How to prepare for the future of business travel

08 May 2015

A recent report by The Future Laboratory for Skyscanner predicts what travel will look like by 2024.

Skyscanner's head of B2B Filip Filipov said data will be used to transform the way people travel.

"By the middle of the next decade, travel websites will be able to deliver personalised inspiration to the digital technology in your home almost without being asked," he said.

"Essentially, think of a world of travel where the traveller comes first – and the technology comes together to make that experience intuitive, rich and inspirational."

If your organisation undertakes a lot of overseas business travel, wearable devices and travel apps may help employees overcome language barriers and choose entertainment and accommodation based on other travellers opinions

Step 1: Take note of wearable devices

Skyscanner's report identified wearable technology as an area that will transform how people travel. Wearable devices such as watches, jewellery and accessories that have sensors, displays and computing architecture.

Google Glass is a well known version of a wearable device. Google Glass allows the wearer to access information on the lenses such as navigation options and travel information such as flight bookings.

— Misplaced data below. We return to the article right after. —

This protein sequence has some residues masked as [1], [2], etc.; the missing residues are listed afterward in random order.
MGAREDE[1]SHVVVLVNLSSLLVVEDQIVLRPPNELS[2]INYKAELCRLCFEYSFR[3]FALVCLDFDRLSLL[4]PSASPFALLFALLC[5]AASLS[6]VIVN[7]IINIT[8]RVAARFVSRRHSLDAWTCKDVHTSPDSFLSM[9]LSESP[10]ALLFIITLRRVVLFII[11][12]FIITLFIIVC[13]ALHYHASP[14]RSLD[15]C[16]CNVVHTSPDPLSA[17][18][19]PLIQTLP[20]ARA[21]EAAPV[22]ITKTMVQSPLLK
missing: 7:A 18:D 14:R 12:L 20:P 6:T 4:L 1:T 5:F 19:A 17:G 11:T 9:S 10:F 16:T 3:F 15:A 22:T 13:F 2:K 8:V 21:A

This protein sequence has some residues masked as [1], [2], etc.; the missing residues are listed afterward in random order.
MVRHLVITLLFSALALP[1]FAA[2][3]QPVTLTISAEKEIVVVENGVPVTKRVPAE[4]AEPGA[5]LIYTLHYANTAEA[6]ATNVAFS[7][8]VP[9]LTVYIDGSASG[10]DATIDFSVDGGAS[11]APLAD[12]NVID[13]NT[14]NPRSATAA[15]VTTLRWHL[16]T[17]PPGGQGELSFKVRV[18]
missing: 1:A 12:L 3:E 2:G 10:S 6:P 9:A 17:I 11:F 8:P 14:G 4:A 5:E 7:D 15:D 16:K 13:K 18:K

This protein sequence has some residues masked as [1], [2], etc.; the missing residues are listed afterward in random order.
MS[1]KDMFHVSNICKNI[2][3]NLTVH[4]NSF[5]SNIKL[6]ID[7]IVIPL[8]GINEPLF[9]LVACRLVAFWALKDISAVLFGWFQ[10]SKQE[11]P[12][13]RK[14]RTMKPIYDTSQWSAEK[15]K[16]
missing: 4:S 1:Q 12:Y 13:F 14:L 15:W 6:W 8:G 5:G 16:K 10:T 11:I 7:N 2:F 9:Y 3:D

According to President of Intel Renée James, in the future we will be using on-body devices powered by microchips just seven nanometers in length, the width of 15-20 atoms, that will transform every area of our lives.

Step 2: Use mobile devices

Travel applications are already beginning to transform business travel. Apps such as Refresh collate information on people you are meeting with from social media sites so you're prepared before your meeting. Refresh was also recently made available for Google Glass.

The report identifies developers are creating apps that learn from previous interactions. Desti​, a conversational travel app owned by Nokia, uses artificial intelligence to find reviews based on the traveller's past searches and preferences.

Step 3: Encourage electronic or streamlined check in processes

The report also predicts Near Field Communications (NFC) technology, a tag that allows two-way data transfer between devices, will allow luggage to be quickly scanned, tagged and shipped with travel information already preset.

Biometric scanning, automated and self service processes will also become increasingly common. Changi Airport's new terminal T4, scheduled to be open in 2017, is expected to have biometric scanning, digital boarding via mobile devices and virtual concierges.